The Post said 12 people had died, when only three had; it said a Saudi man was a “suspect” in “custody” when he wasn't; and it splashed pictures of two young “BAG MEN” on its front page even though it did not know whether they were suspects. They were innocent. One was 17 years old; he told the Associated Press that he was “scared to go outside.” And that doesn’t include Post doctoring the photo of an injured spectator to hide her leg wound. 

Rather than apologize, Murdoch blamed others outside the Post.  

Murdoch’s Post wasn’t alone in falsely accusing men of being bombers. The LA Times said “Reddit is apologizing for its role in fueling the social media witch hunts for the Boston bombings suspects. The social news website . . . became a place for amateur sleuths to gather and share their conspiracy theories and other ideas on who may have committed the crimes. The online witch hunts ended up dragging in several innocent people, including Sunil Tripathi, a 22-year-old Brown University student who went missing last month (and has since been found dead). 

“After viewing the FBI's photos of the suspects Thursday, Redditors became convinced that Tripathi was one of the bombers, with countless posts gleefully pointing out the physical similarities between Tripathi and Suspect No. 2, who ended up being 19-year-old Dzhokhar Tsarnaev. The growing wave of suspicion surrounding Tripathi led his family to release a statement the next day saying they knew ‘unequivocally’ that their son was not involved.

“On Monday, Reddit General Manager Erik Martin posted a lengthy apology on the site, saying the crisis ‘showed the best and worst of Reddit's potential.’ He said the company, as well as several Reddit users and moderators, had apologized privately to Tripathi's family and wanted ‘to take this opportunity to apologize publicly for the pain they have had to endure. We all need to look at what happened and make sure that in the future we do everything we can to help and not hinder crisis situations,’ the post said. ‘Some of the activity on Reddit fueled online witch hunts and dangerous speculation which spiraled into very negative consequences for innocent parties. The Reddit staff and the millions of people on Reddit around the world deeply regret that this happened’."

Reddit said it does not allow personal information on the site in order to protect innocent people from being incorrectly identified and "disrupting or ruining their lives," according to the LA Times. "We hoped that the crowdsourced search for new information would not spark exactly this type of witch hunt. We were wrong," Reddit’s Martin continued. "The search for the bombers bore less resemblance to the types of vindictive Internet witch hunts our no-personal-information rule was originally written for, but the outcome was no different."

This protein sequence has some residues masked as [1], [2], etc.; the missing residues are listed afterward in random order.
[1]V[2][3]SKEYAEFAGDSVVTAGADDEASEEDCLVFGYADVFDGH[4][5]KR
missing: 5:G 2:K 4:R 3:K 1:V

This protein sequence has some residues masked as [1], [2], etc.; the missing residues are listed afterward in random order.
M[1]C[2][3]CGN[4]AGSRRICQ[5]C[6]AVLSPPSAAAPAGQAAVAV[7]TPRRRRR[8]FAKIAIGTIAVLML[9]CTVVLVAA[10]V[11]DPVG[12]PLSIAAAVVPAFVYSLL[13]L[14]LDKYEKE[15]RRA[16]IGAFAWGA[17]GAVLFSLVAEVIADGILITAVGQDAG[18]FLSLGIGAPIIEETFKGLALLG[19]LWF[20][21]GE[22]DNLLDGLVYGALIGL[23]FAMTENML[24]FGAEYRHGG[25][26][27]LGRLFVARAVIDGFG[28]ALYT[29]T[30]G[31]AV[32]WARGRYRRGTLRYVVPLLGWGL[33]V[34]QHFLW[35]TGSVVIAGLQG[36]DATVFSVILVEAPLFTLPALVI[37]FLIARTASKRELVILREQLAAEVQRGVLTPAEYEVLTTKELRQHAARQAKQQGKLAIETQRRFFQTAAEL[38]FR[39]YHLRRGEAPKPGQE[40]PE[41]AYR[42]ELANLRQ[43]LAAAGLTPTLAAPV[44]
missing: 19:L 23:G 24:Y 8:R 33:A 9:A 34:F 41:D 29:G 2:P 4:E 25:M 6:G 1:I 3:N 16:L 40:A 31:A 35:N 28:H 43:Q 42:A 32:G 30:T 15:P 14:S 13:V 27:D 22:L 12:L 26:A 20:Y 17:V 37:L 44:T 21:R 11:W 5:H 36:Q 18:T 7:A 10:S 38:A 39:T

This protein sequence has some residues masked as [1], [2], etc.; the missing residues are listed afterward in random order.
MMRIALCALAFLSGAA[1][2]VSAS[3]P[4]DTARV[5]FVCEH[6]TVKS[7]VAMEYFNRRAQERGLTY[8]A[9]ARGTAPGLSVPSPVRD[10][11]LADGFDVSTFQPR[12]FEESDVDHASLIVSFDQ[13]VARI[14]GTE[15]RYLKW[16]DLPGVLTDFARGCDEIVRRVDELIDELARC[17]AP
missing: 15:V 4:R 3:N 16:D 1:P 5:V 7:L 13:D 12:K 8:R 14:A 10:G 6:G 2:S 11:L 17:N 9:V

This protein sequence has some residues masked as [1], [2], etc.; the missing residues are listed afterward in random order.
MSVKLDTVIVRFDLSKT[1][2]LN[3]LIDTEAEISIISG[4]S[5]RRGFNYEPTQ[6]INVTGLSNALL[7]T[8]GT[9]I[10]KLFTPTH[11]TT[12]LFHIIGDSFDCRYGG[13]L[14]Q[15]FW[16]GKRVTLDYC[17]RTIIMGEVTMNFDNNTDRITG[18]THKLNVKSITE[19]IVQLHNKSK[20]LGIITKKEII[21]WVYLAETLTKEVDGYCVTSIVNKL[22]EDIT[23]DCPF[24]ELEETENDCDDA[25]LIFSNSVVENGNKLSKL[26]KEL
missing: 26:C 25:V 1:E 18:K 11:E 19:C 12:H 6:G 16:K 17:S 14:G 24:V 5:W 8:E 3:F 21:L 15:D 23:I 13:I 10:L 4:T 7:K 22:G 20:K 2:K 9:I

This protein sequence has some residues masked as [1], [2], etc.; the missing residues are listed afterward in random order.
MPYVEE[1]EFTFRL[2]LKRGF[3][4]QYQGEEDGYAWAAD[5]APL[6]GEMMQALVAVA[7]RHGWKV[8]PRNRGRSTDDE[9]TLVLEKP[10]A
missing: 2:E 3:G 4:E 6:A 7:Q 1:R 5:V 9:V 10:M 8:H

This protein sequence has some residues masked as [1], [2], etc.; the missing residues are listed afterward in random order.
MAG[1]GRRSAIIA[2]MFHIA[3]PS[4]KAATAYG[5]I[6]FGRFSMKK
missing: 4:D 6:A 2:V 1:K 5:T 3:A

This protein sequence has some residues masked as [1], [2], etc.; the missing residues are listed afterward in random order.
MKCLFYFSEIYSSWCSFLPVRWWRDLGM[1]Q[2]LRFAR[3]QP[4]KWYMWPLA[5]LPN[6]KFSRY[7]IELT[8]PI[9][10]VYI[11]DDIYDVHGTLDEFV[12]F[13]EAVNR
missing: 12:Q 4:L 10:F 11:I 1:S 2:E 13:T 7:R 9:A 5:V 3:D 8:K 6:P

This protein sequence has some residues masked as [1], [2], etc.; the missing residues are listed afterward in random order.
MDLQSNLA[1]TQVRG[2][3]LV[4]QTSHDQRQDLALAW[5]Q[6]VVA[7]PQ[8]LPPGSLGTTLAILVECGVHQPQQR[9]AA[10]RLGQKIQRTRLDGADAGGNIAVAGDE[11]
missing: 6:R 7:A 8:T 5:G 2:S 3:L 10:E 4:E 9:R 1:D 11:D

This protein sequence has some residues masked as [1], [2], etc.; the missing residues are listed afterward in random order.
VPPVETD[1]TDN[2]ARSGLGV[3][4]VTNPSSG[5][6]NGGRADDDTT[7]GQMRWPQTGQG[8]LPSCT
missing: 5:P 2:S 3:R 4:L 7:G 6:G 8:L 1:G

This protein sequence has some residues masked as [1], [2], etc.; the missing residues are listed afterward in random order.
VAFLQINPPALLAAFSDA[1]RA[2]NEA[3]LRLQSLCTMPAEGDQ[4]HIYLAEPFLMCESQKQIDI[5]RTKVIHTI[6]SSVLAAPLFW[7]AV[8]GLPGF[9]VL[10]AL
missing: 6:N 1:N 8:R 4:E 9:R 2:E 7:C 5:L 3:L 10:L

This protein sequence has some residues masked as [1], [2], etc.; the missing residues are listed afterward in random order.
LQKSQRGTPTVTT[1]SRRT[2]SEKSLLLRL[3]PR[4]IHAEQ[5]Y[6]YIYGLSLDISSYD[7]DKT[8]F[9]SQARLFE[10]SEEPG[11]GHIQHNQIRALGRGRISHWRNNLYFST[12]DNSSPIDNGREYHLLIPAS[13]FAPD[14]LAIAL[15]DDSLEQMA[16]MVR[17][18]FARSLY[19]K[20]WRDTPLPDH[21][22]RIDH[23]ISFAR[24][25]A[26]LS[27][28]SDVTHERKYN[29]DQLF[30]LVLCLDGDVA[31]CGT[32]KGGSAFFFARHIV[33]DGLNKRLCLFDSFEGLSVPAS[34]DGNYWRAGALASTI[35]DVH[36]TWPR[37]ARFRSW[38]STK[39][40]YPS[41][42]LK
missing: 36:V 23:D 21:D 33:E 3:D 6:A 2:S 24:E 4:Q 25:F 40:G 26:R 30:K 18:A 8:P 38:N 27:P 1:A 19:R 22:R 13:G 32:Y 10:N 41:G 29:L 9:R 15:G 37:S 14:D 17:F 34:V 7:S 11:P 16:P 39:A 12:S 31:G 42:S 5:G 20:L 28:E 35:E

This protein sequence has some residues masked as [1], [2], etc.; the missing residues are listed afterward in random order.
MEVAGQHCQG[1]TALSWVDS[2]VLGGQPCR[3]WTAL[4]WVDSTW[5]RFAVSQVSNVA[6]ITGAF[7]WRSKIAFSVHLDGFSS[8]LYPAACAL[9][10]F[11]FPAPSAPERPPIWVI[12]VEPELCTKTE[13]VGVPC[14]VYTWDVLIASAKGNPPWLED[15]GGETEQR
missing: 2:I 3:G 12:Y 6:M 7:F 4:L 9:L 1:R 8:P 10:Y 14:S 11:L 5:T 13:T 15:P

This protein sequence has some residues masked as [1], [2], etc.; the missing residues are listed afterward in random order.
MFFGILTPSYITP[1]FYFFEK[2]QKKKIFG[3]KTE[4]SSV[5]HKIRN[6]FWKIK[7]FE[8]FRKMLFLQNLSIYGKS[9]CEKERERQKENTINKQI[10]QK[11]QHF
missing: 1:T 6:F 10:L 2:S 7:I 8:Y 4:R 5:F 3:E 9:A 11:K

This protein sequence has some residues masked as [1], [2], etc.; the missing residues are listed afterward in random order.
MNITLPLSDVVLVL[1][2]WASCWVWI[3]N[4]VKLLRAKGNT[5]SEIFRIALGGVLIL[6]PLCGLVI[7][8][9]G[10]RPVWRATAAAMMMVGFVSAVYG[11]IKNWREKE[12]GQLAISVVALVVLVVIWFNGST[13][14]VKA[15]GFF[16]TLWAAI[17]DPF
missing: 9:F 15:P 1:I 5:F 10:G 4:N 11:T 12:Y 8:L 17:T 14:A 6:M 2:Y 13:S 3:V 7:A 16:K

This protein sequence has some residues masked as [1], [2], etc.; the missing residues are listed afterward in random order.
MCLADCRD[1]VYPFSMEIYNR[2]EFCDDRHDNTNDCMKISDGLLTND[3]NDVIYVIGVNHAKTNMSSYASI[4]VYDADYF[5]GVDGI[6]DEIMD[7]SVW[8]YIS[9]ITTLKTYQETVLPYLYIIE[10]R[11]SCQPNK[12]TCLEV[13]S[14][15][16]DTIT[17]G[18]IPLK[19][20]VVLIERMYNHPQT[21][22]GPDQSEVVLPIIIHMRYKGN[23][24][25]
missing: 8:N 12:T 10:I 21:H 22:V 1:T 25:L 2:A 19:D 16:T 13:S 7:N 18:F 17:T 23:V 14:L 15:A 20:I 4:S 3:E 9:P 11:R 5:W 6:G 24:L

The LA Times added valuable context to what followed the bombings: they “were the first major terrorist attack on American soil in the age of Facebook, Twitter and Reddit. But the watershed moment for social media quickly spiraled out of control as legions of Web sleuths cast suspicion on the innocent, shared bad tips and heightened the sense of panic and paranoia.” The LA Times added that Boston police asked “overeager” Twitter users to limit what they posted because that overly detailed tweets could compromise officers' position and safety.

Detroit Free Press editors published a detailed online illustration of how to make a pressure cooker bomb, like that reportedly used by the Boston bombers. When their brain fart passed, they took down the instructions and images. Of course, now, anyone can turn to Jimromenesko.com screen shot of the Detroit Free Press illustration . . . 

Newcomers to the Tri-State puzzle over the lifelong identification with high/prep school. When a Cincinnatian was involved in the emergency surgical response to the Boston Marathon bombings, the Enquirer noted he went to St. X. Only later did Our Sole Surviving Daily tell us he was graduated from UC’s medical school before going off to Boston for his surgical residency.  


 
 

 

 

 
Close
Close
Close